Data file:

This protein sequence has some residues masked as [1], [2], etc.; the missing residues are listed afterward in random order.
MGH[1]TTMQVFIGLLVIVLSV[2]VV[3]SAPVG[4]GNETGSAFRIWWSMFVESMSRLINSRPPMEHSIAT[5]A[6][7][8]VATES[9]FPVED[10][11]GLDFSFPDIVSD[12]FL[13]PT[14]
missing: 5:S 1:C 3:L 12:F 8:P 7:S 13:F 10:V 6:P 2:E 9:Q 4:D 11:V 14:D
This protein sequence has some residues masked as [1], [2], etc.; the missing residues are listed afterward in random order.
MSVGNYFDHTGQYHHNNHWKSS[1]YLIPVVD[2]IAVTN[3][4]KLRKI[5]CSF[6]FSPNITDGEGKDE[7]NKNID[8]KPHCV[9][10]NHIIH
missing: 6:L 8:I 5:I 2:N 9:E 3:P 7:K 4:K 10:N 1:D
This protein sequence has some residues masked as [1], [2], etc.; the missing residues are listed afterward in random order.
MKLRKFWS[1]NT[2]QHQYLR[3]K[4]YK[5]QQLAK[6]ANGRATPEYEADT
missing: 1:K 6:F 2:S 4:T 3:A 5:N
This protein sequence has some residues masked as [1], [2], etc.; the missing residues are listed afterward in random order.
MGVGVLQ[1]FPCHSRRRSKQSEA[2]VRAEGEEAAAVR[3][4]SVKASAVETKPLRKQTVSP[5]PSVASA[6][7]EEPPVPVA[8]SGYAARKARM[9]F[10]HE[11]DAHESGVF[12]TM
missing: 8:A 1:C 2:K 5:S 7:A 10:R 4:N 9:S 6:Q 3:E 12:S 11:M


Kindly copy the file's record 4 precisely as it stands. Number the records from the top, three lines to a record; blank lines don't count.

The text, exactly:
This protein sequence has some residues masked as [1], [2], etc.; the missing residues are listed afterward in random order.
MGVGVLQ[1]FPCHSRRRSKQSEA[2]VRAEGEEAAAVR[3][4]SVKASAVETKPLRKQTVSP[5]PSVASA[6][7]EEPPVPVA[8]SGYAARKARM[9]F[10]HE[11]DAHESGVF[12]TM
missing: 8:A 1:C 2:K 5:S 7:A 10:R 4:N 9:S 6:Q 3:E 12:S 11:M